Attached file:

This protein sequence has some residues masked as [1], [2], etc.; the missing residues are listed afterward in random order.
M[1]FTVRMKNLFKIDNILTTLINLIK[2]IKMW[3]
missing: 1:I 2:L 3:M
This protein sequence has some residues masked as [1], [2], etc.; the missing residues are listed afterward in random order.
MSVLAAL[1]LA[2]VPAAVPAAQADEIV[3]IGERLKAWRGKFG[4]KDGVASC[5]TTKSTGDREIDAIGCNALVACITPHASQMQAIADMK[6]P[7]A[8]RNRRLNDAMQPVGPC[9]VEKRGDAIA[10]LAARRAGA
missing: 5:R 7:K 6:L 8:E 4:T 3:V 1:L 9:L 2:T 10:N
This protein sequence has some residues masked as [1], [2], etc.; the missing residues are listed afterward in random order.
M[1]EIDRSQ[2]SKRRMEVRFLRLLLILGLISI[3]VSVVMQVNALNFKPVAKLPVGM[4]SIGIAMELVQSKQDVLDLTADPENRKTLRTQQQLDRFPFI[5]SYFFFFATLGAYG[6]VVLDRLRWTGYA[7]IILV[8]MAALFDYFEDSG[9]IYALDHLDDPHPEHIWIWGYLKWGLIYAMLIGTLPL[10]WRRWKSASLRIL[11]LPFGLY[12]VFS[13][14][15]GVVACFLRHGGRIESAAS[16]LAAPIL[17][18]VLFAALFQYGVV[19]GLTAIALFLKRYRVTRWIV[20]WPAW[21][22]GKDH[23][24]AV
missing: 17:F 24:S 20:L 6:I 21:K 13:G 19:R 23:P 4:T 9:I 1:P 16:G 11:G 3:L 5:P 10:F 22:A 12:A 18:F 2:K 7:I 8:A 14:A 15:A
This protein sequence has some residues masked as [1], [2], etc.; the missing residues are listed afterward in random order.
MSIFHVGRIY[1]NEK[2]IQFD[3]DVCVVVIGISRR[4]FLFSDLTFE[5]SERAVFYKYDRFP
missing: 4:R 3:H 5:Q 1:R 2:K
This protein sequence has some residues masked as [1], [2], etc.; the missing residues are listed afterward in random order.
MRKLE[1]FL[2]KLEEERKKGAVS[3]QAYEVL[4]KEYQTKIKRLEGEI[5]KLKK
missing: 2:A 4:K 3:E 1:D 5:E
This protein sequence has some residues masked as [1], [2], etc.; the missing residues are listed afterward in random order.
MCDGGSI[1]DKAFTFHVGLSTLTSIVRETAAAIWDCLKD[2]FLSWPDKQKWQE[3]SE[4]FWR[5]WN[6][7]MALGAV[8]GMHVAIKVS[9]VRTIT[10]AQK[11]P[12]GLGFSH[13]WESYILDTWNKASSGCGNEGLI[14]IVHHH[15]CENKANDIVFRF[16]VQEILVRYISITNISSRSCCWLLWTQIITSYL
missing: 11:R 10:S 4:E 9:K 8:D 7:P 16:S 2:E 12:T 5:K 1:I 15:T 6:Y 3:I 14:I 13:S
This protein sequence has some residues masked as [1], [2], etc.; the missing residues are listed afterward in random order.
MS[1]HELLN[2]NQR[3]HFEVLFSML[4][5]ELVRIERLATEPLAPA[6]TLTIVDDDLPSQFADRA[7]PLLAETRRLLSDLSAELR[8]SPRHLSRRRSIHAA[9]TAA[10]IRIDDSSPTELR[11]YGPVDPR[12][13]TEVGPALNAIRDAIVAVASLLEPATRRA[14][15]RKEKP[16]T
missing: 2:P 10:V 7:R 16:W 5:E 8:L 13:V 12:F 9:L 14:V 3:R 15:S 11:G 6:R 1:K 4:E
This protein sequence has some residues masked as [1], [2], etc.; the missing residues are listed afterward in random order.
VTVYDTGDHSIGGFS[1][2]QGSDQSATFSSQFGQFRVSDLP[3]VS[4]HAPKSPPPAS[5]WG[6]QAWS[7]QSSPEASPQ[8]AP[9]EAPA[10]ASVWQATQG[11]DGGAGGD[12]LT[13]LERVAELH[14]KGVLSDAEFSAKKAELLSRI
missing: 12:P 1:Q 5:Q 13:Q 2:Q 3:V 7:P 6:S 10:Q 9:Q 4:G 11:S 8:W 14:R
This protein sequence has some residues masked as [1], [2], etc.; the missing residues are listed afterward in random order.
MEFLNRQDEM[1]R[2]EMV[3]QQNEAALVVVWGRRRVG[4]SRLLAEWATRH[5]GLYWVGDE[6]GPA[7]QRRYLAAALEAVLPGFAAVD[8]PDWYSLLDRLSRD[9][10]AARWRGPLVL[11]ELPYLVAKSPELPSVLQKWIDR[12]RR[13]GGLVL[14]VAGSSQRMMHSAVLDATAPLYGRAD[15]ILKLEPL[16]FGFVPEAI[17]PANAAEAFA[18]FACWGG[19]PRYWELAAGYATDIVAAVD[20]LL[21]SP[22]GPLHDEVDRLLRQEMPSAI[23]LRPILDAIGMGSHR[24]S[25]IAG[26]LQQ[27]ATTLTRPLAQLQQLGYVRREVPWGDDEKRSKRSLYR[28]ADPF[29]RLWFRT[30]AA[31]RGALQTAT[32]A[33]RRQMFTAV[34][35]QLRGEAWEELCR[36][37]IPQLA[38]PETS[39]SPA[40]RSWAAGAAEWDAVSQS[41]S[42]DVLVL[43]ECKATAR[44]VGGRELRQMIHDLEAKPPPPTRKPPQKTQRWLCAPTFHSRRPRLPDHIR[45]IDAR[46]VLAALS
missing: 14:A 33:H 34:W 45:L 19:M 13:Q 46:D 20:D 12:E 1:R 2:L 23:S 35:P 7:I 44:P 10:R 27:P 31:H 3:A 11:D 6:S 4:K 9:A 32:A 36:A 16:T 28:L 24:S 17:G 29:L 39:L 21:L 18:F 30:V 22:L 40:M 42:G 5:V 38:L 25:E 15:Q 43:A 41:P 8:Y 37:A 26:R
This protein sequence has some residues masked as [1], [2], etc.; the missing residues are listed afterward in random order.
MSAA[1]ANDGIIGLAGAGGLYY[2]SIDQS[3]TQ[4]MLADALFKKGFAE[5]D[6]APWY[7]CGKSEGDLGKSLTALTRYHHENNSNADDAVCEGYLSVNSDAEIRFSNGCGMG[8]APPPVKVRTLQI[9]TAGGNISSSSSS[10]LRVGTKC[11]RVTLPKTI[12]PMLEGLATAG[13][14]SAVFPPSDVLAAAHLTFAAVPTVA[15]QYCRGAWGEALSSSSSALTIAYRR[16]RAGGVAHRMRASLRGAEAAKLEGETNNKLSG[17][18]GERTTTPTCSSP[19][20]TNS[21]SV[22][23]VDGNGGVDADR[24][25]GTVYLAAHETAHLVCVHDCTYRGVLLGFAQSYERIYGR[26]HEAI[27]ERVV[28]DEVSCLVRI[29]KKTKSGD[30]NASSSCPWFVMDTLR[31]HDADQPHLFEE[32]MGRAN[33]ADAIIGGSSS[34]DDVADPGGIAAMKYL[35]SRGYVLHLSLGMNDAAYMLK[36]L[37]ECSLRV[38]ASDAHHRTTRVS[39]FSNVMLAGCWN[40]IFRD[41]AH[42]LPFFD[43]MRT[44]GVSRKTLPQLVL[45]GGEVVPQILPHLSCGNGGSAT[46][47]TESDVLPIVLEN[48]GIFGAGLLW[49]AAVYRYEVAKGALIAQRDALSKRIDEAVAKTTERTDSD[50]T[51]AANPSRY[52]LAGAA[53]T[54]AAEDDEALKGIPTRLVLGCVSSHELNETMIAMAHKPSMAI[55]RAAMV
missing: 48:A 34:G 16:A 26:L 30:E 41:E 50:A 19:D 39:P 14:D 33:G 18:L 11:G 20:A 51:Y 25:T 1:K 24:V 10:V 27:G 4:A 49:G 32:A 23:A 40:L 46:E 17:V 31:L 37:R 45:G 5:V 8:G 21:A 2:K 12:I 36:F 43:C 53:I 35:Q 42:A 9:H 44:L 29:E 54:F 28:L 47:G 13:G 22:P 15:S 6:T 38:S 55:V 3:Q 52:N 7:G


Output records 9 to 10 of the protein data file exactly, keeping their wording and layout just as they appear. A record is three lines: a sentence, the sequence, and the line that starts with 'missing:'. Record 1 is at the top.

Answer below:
This protein sequence has some residues masked as [1], [2], etc.; the missing residues are listed afterward in random order.
MEFLNRQDEM[1]R[2]EMV[3]QQNEAALVVVWGRRRVG[4]SRLLAEWATRH[5]GLYWVGDE[6]GPA[7]QRRYLAAALEAVLPGFAAVD[8]PDWYSLLDRLSRD[9][10]AARWRGPLVL[11]ELPYLVAKSPELPSVLQKWIDR[12]RR[13]GGLVL[14]VAGSSQRMMHSAVLDATAPLYGRAD[15]ILKLEPL[16]FGFVPEAI[17]PANAAEAFA[18]FACWGG[19]PRYWELAAGYATDIVAAVD[20]LL[21]SP[22]GPLHDEVDRLLRQEMPSAI[23]LRPILDAIGMGSHR[24]S[25]IAG[26]LQQ[27]ATTLTRPLAQLQQLGYVRREVPWGDDEKRSKRSLYR[28]ADPF[29]RLWFRT[30]AA[31]RGALQTAT[32]A[33]RRQMFTAV[34][35]QLRGEAWEELCR[36][37]IPQLA[38]PETS[39]SPA[40]RSWAAGAAEWDAVSQS[41]S[42]DVLVL[43]ECKATAR[44]VGGRELRQMIHDLEAKPPPPTRKPPQKTQRWLCAPTFHSRRPRLPDHIR[45]IDAR[46]VLAALS
missing: 14:A 33:H 34:W 45:L 19:M 13:Q 46:D 20:D 12:E 1:R 2:L 23:S 35:P 7:I 44:P 10:R 27:P 31:H 3:A 11:D 6:S 4:K 9:A 32:A 36:A 16:T 28:L 24:S 17:G 29:L 39:L 21:L 18:F 30:V 22:L 40:M 42:G 5:V 38:L 25:E 15:Q 43:A 41:P 8:Y 37:A 26:R
This protein sequence has some residues masked as [1], [2], etc.; the missing residues are listed afterward in random order.
MSAA[1]ANDGIIGLAGAGGLYY[2]SIDQS[3]TQ[4]MLADALFKKGFAE[5]D[6]APWY[7]CGKSEGDLGKSLTALTRYHHENNSNADDAVCEGYLSVNSDAEIRFSNGCGMG[8]APPPVKVRTLQI[9]TAGGNISSSSSS[10]LRVGTKC[11]RVTLPKTI[12]PMLEGLATAG[13][14]SAVFPPSDVLAAAHLTFAAVPTVA[15]QYCRGAWGEALSSSSSALTIAYRR[16]RAGGVAHRMRASLRGAEAAKLEGETNNKLSG[17][18]GERTTTPTCSSP[19][20]TNS[21]SV[22][23]VDGNGGVDADR[24][25]GTVYLAAHETAHLVCVHDCTYRGVLLGFAQSYERIYGR[26]HEAI[27]ERVV[28]DEVSCLVRI[29]KKTKSGD[30]NASSSCPWFVMDTLR[31]HDADQPHLFEE[32]MGRAN[33]ADAIIGGSSS[34]DDVADPGGIAAMKYL[35]SRGYVLHLSLGMNDAAYMLK[36]L[37]ECSLRV[38]ASDAHHRTTRVS[39]FSNVMLAGCWN[40]IFRD[41]AH[42]LPFFD[43]MRT[44]GVSRKTLPQLVL[45]GGEVVPQILPHLSCGNGGSAT[46][47]TESDVLPIVLEN[48]GIFGAGLLW[49]AAVYRYEVAKGALIAQRDALSKRIDEAVAKTTERTDSD[50]T[51]AANPSRY[52]LAGAA[53]T[54]AAEDDEALKGIPTRLVLGCVSSHELNETMIAMAHKPSMAI[55]RAAMV
missing: 48:A 34:G 16:A 26:L 30:E 41:E 50:A 19:D 39:P 14:D 33:G 18:L 11:G 20:A 51:Y 25:T 1:K 24:V 10:V 27:G 4:A 49:G 32:A 23:A 40:L 46:E 17:V 31:L 37:R 45:G 5:V 8:G 21:A 2:K 12:I 36:F 43:C 53:I 35:Q 42:A 9:H 44:L 29:E 54:F 28:L 47:G 13:G 22:P 15:S 6:T 38:S 55:V 3:Q 52:N 7:G